They said to Jesus, “We only have five loaves of bread and two fish…” But he said, “Bring them here to me.”
After a full day of ministering to the sick and needy, Jesus’ disciples came to him with what must’ve seemed to them to represent a perfectly reasonable request: “We’re out here in the middle of nowhere, and it’s starting to get late in the evening. Send these poor people away, so that they can go to the villages and markets to buy something to eat” (Matt. 14:15). From the disciples’ perspective, they had already done everything they could possibly do in this situation. They were convinced that they had exhausted all of their available resources for these five thousand people. Imagine how stunned they must’ve been, therefore, to hear Jesus’ response: “These people don’t need to go away. You give them something to eat” (14:16). Huh?
As we strive to become more faithful stewards of what God has entrusted to us today, we might also wonder whether or not our humble offerings can really make any difference. To be sure, the challenges and the problems that need to be addressed are beyond the capacity of our resources. None of us could ever possess enough time, energy, conviction, knowledge, or money to fix what is wrong in the world. But that’s not what Jesus expected of his disciples and that’s not what Jesus expects of us now. Jesus said, “Bring them here to me.” Jesus calls us to bring whatever we have—and we all have something!—and place it in his omnipotent hands. When we take that step of faith, we can be assured that our offerings will never be wasted. How so?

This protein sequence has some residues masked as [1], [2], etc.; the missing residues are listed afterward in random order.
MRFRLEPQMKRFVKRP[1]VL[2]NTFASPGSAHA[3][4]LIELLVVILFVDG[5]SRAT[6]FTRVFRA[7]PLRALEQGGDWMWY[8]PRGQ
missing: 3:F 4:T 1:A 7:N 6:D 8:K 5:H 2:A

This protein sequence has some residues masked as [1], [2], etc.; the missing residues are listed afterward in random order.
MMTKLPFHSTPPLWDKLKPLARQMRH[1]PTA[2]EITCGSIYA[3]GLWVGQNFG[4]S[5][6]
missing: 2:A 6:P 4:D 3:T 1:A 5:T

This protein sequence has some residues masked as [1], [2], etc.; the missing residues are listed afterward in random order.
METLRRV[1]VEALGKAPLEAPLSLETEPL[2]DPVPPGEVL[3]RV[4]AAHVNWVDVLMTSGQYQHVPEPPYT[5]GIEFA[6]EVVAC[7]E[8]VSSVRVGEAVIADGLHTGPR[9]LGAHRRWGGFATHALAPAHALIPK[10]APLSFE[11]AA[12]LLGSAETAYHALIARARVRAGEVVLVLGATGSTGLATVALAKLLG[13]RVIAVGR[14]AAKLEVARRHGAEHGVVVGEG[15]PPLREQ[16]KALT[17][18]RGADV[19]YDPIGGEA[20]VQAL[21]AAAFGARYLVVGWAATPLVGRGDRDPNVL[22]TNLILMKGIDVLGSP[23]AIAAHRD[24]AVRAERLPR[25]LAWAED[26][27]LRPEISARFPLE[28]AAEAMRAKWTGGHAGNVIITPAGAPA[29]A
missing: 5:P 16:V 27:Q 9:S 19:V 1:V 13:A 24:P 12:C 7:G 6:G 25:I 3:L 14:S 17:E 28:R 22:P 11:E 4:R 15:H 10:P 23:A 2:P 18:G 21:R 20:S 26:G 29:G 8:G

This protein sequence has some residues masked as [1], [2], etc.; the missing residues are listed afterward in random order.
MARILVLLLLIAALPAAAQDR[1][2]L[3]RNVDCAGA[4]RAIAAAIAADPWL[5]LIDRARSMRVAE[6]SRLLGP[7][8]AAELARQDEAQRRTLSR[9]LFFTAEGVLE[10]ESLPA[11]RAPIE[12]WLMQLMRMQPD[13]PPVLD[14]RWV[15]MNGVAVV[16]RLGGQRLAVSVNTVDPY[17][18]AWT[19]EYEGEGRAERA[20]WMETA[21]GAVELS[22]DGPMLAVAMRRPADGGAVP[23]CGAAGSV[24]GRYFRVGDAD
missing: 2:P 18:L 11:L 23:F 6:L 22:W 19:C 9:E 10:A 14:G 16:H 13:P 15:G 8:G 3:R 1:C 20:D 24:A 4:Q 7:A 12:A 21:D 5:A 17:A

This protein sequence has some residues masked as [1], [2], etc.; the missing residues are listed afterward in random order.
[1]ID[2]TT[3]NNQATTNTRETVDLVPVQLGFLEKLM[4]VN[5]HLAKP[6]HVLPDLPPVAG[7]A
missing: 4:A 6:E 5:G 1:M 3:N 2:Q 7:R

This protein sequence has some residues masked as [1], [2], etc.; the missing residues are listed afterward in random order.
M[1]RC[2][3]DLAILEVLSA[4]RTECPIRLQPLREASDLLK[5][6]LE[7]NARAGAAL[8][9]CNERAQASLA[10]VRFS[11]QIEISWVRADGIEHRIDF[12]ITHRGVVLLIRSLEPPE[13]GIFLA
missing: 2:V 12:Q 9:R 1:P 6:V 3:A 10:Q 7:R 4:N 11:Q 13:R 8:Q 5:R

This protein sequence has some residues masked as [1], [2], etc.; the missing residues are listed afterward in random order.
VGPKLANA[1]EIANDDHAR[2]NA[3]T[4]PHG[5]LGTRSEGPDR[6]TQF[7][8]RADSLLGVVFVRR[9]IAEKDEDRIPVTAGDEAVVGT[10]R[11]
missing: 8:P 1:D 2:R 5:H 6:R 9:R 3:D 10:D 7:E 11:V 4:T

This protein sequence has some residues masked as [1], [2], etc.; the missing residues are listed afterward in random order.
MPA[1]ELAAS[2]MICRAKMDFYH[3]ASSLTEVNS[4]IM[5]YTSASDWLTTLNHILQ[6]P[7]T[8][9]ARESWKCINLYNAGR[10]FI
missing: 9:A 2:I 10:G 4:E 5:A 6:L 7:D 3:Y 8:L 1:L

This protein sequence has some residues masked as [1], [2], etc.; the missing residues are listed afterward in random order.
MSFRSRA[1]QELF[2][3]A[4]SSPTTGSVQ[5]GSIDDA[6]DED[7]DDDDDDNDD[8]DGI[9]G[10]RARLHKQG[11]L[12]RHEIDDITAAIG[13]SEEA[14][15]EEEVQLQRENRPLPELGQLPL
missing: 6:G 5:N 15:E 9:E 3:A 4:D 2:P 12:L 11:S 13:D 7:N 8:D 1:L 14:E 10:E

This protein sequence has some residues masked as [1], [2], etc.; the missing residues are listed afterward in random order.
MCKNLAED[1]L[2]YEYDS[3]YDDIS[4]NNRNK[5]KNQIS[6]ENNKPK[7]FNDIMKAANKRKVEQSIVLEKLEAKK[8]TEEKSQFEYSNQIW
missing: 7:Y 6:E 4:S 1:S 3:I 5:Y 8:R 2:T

After Jesus received the loaves and fish, he demonstrated the almighty power of God to multiply our limited resources (14:19a). On our own we will never have enough, but God always provides more than enough. Our part is to trust the Lord to do more with what we bring than we could ever imagine.
Yet our role doesn’t stop with giving our humble gifts to Christ; Christ also equips us to share in distributing what He has multiplied (14:19b). We participate in establishing God’s Kingdom on earth. We’re called to receive His blessing with gratitude, as well as look for opportunities to bless others.
When we trust in Christ to provide for us and for others, there will always be enough— “They all ate and were satisfied” (14:20). Even when we don’t have everything we might have wanted, God promises us sufficiency.
Jesus knows what to do with whatever we bring to Him. I encourage us all to prayerfully consider what we can place in His strong and loving hands.